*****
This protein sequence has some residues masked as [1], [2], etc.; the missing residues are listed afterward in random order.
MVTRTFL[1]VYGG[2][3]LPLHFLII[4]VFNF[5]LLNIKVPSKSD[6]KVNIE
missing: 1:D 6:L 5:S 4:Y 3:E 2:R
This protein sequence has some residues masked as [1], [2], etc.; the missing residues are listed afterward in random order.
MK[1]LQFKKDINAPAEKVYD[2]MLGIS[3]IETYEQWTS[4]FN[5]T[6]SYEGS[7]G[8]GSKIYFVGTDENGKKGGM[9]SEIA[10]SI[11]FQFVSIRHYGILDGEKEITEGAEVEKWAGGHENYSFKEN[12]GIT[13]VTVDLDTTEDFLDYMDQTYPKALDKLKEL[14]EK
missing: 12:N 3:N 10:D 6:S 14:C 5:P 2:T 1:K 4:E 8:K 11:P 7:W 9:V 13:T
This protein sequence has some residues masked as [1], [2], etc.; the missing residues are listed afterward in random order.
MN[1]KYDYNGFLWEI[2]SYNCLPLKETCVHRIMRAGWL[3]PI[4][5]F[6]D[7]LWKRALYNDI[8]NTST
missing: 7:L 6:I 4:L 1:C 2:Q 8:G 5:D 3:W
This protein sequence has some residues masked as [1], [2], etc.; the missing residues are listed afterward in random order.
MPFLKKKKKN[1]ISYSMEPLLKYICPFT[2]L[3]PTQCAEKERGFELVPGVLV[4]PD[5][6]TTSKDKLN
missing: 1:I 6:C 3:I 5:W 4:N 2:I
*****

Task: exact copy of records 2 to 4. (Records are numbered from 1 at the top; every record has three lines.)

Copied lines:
This protein sequence has some residues masked as [1], [2], etc.; the missing residues are listed afterward in random order.
MK[1]LQFKKDINAPAEKVYD[2]MLGIS[3]IETYEQWTS[4]FN[5]T[6]SYEGS[7]G[8]GSKIYFVGTDENGKKGGM[9]SEIA[10]SI[11]FQFVSIRHYGILDGEKEITEGAEVEKWAGGHENYSFKEN[12]GIT[13]VTVDLDTTEDFLDYMDQTYPKALDKLKEL[14]EK
missing: 12:N 3:N 10:D 6:S 14:C 5:P 2:T 1:K 4:E 8:K 11:P 7:W 9:V 13:T
This protein sequence has some residues masked as [1], [2], etc.; the missing residues are listed afterward in random order.
MN[1]KYDYNGFLWEI[2]SYNCLPLKETCVHRIMRAGWL[3]PI[4][5]F[6]D[7]LWKRALYNDI[8]NTST
missing: 7:L 6:I 4:L 1:C 2:Q 8:G 5:D 3:W
This protein sequence has some residues masked as [1], [2], etc.; the missing residues are listed afterward in random order.
MPFLKKKKKN[1]ISYSMEPLLKYICPFT[2]L[3]PTQCAEKERGFELVPGVLV[4]PD[5][6]TTSKDKLN
missing: 1:I 6:C 3:I 5:W 4:N 2:I